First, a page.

Zhuizishan Great Wall, near Huludao, Liaoning Province.
A hawker stands on part of the Jinshanling section of the Great Wall, in Hebei province, on July 17, 2012.
 
Overnight campers sleep in their tents nestled in a watchtower on a remote section of the Great Wall at Badaling, north of Beijing, on September 24, 2010.
 
Chinese hikers make their way up a section of the Great Wall that is decaying and overgrown with vegetation located near Xiang Shui Hu village, located 80 km (50 miles) northwest of Beijing, on September 30, 2012. Voted one of the New Seven Wonders of the World in 2007, the 6,400 km (4,000 miles) wall draws millions of tourists every year, mostly to restored sections near the capital, Beijing. But away from the tourist trail, some parts of the wall are being allowed to crumble away.
 
A tree, seen through an archway outside a watchtower on a section of the Great Wall of China that is decaying and overgrown with vegetation, near Xiang Shui Hu village, on September 30, 2012.
 
A woman climbs part of the Jinshanling section of the Great Wall of China, in Hebei province, on July 17, 2012.
 
A visitor walks on the Luanling section of the Great Wall, in Huairou District, about 80 km (50 miles) from downtown Beijing, on May 7, 2011.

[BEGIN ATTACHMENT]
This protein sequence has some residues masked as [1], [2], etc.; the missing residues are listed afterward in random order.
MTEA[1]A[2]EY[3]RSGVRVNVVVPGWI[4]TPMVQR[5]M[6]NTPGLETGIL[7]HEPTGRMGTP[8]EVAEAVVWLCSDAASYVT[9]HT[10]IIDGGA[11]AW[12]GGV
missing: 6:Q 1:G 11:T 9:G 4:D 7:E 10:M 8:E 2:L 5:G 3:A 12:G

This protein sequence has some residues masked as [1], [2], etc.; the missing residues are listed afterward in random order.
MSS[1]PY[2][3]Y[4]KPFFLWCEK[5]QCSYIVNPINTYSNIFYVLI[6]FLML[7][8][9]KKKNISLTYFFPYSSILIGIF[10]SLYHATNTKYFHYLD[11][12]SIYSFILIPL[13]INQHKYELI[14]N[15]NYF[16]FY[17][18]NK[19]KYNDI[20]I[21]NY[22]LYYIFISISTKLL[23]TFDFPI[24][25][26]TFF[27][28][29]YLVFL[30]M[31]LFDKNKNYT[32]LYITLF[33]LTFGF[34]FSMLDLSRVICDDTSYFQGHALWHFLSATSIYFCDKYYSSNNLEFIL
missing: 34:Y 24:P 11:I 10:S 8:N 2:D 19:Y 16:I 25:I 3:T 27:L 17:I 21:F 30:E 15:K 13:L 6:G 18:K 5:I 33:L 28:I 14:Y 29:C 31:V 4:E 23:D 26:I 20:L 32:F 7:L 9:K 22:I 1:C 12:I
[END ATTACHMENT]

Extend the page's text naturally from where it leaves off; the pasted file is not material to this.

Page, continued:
Naziyu Great Wall in autumn colors.
 
On February 24, 1972, U.S. President Richard M. Nixon stands at the Great Wall of China, near Beijing. Nixon and his party toured the wall before resuming talks with Communist Chinese leaders during his historic trip to the People’s Republic of China, a step toward formally normalizing relations between the United States and China.
 
Some of the cast of the television series “The Love Boat,” walk arm in arm on the Great Wall near Beijing, on May 30, 1983, during filming. From left to right: Fred Grandy, Ted Lange, Jill Whelan, Gavin MacLeod, Lauren Tewes and Bernie Kopell.
 
A woman dressed in a bridal gown poses for photographs on a section of the Great Wall of China at Mutianyu, located 90 kilometers north-east of Beijing, on October 18, 2009.
 
Tourists gather on the Great Wall outside Beijing, on October 3, 2012. Major tourist destinations around China witnessed travel peaks amid the eight-day Mid-autumn Festival and National Day holidays, Xinhua News Agency reported.
 
Great Wall at Huanghuacheng, Beijing.
 
Hikers take in the view of surrounding mountains just outside a watchtower at a remote section of the Great Wall at Badaling, north of Beijing, on September 24, 2010.
 
A deteriorating section of the Great Wall, north of Qinhuangdao.
 
A couple enjoys a moment of quiet along a rugged section of the Great Wall of China in Beijing, on July 8, 2007.
 
Smoke rises from a watchtower of the Great Wall during an activity to mark the International Anti-Drug Day in Beijing, on June 26, 2006.
 
The Simatai section of the Great Wall in Miyun county, about 120 km (74 miles) north of Beijing, on July 5, 2010. UNESCO has designated Simatai Great Wall as one of the World Cultural Heritage sites.
 
A tourist walks on the Great Wall at sunset, in Luanping, Hebei province, on September 18, 2011.
 
Tourists visit Laolongtou, or Old Dragon’s Head, section of the Great Wall in Qinhuangdao, Hebei Province, on July 9, 2009. Old Dragon’s Head is the eastern end of the Ming Dynasty (1368-1644) Great Wall. It extends about 20 meters (66 feet) into the Bohai Sea like a dragon drinking water, hence its name.